Liam Neeson is defending himself after a shocking interview in which he admitted he once sought out a random black man to “kill” after a loved one was raped.

The 66-year-old sat down with Good Morning America’s Robin Roberts to discuss the controversy on Tuesday. As Roberts was quick to point out, when the interview was released, many critics questioned whether he would have been as vengeful if his loved one’s attacker had been white.


“I’m not a racist,” Neeson said, explaining that the incident happened “nearly 40 years ago” adding that he “definitely” would have sought out a white man with as much anger.

“I was trying to show honor, to stand up for my dear friend in this terrible medieval fashion,” Neeson said. “I am a fairly intelligent guy. That’s why it kind of shocked me when I came down to earth after having these terrible feelings. Luckily no violence occurred. I did want to lash out because my friend was brutally raped and I was defending her honor. It was a learning curve.”


Neeson also said he sought out help for his behavior. He said: “I did it for maybe four or five times until I caught myself on And it really shocke me, this primal urge I had. It shocked me and it hurt me. And I did seek help. I went to a priest and made my confession. I was reared a Catholic.”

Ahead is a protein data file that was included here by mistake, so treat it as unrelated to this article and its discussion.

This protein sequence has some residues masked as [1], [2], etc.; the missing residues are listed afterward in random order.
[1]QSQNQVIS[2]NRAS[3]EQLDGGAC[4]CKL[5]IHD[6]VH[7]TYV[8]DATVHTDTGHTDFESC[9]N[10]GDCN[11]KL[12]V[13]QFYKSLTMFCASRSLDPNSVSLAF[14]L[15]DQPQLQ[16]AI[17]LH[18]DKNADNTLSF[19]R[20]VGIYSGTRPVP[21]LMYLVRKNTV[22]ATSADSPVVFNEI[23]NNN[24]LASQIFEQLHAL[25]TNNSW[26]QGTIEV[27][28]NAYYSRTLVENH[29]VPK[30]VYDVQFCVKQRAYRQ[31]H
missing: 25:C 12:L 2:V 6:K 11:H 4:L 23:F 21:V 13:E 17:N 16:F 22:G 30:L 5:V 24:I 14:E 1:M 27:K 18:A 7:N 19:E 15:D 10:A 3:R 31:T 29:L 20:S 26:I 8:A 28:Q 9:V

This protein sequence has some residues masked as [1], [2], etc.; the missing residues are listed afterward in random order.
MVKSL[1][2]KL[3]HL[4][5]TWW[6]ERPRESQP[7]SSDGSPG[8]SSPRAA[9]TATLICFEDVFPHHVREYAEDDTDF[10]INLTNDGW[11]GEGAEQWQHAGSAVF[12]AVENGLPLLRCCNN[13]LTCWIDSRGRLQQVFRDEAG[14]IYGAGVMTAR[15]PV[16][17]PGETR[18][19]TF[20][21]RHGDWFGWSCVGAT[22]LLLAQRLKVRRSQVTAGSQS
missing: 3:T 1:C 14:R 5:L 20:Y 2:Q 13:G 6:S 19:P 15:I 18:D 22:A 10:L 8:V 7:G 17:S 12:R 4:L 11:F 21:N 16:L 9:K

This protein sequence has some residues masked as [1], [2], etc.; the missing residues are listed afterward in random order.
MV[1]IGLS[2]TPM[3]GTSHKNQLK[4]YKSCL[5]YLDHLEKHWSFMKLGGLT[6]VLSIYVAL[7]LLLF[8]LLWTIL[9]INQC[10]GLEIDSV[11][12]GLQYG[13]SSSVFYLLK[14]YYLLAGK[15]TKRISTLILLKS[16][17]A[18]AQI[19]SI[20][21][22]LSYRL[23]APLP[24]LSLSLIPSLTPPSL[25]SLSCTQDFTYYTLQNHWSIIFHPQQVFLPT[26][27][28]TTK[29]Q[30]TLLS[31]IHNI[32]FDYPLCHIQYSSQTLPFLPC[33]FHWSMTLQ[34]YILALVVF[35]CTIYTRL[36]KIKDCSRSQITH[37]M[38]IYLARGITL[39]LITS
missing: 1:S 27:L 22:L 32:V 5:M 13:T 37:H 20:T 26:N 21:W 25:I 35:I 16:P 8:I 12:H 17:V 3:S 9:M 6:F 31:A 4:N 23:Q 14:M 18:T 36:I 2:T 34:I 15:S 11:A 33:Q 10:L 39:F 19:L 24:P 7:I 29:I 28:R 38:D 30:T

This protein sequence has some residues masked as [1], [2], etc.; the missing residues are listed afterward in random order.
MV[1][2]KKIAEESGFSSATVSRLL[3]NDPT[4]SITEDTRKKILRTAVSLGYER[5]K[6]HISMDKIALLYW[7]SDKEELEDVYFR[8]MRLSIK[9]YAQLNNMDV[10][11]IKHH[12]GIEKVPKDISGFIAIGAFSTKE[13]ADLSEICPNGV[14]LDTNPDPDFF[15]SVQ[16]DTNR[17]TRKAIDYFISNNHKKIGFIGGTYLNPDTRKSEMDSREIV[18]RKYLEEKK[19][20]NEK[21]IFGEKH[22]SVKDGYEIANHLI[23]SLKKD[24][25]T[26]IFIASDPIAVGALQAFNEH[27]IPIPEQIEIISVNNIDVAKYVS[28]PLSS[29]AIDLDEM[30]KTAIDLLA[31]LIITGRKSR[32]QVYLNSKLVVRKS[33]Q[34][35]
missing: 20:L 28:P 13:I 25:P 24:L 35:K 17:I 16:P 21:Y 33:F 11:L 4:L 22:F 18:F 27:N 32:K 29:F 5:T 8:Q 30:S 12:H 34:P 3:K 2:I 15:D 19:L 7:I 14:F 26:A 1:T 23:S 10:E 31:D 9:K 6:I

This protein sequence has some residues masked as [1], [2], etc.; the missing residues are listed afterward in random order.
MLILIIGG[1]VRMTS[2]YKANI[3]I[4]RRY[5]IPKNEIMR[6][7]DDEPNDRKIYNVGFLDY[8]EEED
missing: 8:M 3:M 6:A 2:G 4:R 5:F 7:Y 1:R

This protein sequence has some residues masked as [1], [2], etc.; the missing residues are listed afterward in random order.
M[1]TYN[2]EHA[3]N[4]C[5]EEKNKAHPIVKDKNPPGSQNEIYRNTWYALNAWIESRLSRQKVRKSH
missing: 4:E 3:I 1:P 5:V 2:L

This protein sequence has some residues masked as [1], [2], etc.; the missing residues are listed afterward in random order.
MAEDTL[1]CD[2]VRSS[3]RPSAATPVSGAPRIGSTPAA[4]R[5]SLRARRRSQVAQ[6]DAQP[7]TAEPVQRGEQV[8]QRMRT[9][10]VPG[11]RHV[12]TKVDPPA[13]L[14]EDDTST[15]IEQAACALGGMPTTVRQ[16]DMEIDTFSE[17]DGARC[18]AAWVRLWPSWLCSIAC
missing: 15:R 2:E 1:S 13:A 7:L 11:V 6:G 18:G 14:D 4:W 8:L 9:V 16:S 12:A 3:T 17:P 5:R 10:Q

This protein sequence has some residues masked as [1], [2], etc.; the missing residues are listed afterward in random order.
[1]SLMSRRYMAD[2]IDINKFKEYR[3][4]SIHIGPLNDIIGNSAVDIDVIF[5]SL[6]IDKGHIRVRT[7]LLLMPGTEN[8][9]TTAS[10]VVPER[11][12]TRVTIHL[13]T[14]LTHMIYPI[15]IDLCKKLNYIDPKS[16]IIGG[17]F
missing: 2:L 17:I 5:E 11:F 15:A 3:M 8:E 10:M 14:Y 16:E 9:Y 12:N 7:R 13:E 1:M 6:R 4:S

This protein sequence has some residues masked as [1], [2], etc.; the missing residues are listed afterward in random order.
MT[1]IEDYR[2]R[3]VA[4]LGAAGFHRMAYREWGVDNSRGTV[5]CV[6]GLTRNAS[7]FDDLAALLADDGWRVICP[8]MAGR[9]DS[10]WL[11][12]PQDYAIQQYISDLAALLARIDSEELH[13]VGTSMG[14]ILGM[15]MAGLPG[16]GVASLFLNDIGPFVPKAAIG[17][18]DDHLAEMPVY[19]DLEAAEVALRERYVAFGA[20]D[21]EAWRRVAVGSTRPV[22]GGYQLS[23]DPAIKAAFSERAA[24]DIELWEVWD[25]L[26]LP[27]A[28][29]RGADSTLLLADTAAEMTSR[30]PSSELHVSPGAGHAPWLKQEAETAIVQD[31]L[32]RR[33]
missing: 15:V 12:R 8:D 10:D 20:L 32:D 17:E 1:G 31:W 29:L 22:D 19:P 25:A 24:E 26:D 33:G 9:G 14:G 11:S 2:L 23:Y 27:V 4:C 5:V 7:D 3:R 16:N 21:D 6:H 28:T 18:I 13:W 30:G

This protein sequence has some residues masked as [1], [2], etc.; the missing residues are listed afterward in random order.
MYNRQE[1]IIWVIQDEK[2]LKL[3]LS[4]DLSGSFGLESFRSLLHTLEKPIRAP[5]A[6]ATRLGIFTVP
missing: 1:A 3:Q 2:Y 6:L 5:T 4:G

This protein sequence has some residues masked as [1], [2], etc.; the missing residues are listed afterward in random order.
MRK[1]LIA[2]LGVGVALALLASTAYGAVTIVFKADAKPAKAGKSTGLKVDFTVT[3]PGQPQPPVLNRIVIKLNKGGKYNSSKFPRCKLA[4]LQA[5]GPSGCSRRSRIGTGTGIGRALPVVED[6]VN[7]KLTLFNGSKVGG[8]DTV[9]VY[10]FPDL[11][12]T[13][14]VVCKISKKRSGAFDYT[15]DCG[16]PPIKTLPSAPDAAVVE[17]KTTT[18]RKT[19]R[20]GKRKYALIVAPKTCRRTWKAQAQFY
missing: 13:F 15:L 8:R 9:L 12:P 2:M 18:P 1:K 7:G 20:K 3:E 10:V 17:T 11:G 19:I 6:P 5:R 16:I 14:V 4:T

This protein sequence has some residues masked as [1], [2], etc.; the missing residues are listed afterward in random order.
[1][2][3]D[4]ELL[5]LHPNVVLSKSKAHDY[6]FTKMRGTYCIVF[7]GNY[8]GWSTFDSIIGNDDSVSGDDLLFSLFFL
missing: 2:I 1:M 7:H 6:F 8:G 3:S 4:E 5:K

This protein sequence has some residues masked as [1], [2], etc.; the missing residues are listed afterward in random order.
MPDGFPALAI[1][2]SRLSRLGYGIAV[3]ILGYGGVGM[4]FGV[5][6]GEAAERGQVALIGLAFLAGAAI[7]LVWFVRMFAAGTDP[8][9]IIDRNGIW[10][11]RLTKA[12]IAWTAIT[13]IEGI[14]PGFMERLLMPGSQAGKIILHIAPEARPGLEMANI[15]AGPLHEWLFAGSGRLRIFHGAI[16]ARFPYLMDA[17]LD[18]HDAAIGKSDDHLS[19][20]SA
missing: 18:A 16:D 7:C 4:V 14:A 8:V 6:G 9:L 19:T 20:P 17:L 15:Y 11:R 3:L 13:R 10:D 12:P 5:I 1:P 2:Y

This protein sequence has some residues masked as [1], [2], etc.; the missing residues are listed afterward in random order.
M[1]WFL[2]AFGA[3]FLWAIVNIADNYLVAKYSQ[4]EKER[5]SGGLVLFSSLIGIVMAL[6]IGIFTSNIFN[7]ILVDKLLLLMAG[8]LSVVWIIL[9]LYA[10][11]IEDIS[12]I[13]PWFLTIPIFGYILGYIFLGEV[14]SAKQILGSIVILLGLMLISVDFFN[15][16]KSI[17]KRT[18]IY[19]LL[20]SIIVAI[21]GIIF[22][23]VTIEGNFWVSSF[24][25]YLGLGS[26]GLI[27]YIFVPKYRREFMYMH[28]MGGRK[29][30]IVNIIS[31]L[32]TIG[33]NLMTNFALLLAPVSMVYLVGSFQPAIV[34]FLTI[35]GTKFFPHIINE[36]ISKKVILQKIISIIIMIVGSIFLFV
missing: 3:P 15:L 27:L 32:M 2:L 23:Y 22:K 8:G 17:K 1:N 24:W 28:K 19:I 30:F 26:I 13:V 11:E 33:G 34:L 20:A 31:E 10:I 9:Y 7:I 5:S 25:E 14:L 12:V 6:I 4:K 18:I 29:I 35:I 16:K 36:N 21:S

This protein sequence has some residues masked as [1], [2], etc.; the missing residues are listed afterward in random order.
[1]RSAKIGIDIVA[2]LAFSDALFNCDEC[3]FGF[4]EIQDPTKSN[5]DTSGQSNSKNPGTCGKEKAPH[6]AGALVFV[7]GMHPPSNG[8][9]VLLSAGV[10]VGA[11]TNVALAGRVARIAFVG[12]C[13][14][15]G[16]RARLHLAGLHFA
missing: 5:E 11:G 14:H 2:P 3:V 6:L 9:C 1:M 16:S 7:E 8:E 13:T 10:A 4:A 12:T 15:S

He added that “power walking” helped ease his anger.


Roberts pushed him on several points.

“This wasn’t discovered by somebody. You admitted this. I give you credit there. But also you have to acknowledge that the hurt of an innocent black man knowing that he could have been killed for something he did not do because of the color of his skin,” Roberts said. “I know that you’re getting crucified in many ways for saying what you did — and you’re not shying away, you’re admitting that it was wrong — but you have to also understand the pain of a black person hearing what you said.”

“All those things surprised me,” Neeson said. “But it was this primal hatred, I guess, that really, really shocked me when I eventually came down to earth and I saw what I was doing. Going out and looking for a fight? Violence breeds violence, bigotry breeds bigotry.”


He also blamed his childhood in Northern Ireland for his perception of violence’s purpose.

“I knew a couple of guys that died on hunger strike, and I had acquaintances who were very caught up in the Troubles, and I understand that need for revenge, but it just leads to more revenge, to more killing and more killing, and Northern Ireland’s proof of that,” he said. “All this stuff that’s happening in the world, the violence, is proof of that. But that primal need, I understand.”